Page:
Bedales students join fight against fast fashion

Posted on 04th October 2019

Bedales students have been challenged to ‘make do and mend’ in the lead up to Christmas in a bid to help tackle the environmental impact of fast fashion.

The challenge follows the launch of an on-site clothes swap shop – the Bedales Clothes Shop – which enables students, staff and parents to donate items of clothing they no longer want or need, as well as pick up ‘new’ clothes for free.

Every item of clothing in the shop, which operates from the school’s Sports Centre on Monday and Wednesday afternoons, has been pre-owned, pre-worn and pre-loved, and now awaits a new lease of life.

The initiative was set up by Bedales parent Lucy Ogilvie-Grant, who was motivated to launch a project to address the environmental impact of so-called ‘fast’ fashion, which sees mass-market retailers rapidly produce inexpensive clothing in response to the latest trends.

Speaking recently to Block 3 (Year 9) students about the project, Lucy explained that more than two tonnes of brand new clothing are bought every minute in the UK, yet the throwaway culture fuelled by fast fashion sees 11 million garments end up in landfill every week.

Recent research published by Oxfam revealed that buying just one new white cotton shirt produces the same emissions as driving a car for 35 miles – and the emissions from all the new clothes bought in the UK each month are greater than those from flying a plane around the world 900 times.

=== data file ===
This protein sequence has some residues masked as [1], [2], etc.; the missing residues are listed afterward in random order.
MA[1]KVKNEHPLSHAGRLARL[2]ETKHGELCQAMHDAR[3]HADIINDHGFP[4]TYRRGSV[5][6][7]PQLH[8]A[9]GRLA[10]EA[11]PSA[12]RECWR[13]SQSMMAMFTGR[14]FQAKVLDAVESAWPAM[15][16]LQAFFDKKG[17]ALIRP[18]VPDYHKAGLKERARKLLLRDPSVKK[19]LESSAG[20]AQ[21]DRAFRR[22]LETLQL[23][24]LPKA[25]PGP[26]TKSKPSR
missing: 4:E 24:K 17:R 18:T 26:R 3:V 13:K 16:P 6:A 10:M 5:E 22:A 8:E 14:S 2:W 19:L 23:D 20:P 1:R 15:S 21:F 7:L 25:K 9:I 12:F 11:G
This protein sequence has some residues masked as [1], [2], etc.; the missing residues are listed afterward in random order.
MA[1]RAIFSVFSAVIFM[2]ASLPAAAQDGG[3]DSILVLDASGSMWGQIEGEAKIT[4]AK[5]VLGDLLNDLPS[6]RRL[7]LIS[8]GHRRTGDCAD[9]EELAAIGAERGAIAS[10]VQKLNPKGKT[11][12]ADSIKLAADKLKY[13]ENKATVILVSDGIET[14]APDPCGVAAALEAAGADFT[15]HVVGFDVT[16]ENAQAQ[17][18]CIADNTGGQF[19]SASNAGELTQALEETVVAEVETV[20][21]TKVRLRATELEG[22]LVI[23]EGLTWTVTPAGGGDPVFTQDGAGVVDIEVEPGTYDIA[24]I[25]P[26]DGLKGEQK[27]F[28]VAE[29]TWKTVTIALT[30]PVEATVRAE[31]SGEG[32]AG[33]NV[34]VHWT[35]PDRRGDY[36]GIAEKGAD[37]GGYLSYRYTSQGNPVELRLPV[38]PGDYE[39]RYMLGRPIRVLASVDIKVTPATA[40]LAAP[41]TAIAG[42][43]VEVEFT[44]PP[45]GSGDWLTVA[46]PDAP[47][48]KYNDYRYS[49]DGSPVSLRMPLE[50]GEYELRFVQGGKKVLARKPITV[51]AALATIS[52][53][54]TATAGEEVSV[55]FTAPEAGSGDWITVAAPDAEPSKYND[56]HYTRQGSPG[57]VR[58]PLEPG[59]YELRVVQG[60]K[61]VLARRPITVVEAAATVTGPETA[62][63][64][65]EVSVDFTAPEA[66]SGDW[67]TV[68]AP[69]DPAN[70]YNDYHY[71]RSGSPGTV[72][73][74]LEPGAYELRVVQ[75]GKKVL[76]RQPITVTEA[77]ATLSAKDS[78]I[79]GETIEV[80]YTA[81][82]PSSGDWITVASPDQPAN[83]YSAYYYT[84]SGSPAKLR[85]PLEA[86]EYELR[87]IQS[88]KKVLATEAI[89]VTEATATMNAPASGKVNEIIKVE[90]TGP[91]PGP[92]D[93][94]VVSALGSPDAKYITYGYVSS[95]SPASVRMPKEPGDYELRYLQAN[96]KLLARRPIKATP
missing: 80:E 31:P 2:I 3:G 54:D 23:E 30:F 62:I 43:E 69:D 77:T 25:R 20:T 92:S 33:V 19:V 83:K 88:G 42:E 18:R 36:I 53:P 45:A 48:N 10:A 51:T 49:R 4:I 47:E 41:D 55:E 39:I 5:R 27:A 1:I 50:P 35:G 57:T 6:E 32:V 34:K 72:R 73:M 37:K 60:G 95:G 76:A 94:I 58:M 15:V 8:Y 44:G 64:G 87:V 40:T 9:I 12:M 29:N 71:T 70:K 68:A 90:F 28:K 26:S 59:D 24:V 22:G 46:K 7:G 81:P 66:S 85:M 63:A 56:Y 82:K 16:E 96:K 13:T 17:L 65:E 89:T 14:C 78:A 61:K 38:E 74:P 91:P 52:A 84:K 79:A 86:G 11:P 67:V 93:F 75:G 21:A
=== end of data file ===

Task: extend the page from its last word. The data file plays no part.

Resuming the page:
Fast fashion is also accused of exacerbating exploitative working conditions for cotton farmers and garment workers. In India, the promised success of genetically modified cotton turned to failure following severe pest attacks and a subsequent rise in production costs, leading to huge debts for small-scale cotton growers – and over 7,000 cotton farmer suicides between 2006 and 2011. Elsewhere, in Xintang in China’s Guangdong province, around a quarter of a million poorly paid garment workers produce a third of the world’s denim – a staggering 300 million items every year – to the detriment of their health, with industrial pollution in the town among the worst in the world.

Bedales students have now been challenged to ‘make do and mend’ and avoid buying brand new items of clothing, with three end points: half term on 23 October, the Whole School Dance on 28 November, and Christmas Day. Instead, they have been encouraged to pick up second-hand items of clothing at the Bedales Clothes Shop or charity shops in Petersfield.

This week also sees delivery of three refurbished Elephant bikes to provide a new environmentally friendly transport for Bedales students and staff. Elephant bikes are old Royal Mail postal bikes which have been professionally restored. For every Elephant bike sold in the UK, a second bike will be donated to its social enterprise based in Malawi, where owning a bike means individuals can secure work, generate an income and access an education.

Head of Bedales Magnus Bashaarat said: “Given our students choose what to wear to school, the Bedales Clothes Shop is particularly apt. These new initiatives will raise the profile of sustainable living. I hope they will encourage everyone at the school to question their own impact on the planet and how they can respond to the environmental challenges we all face.”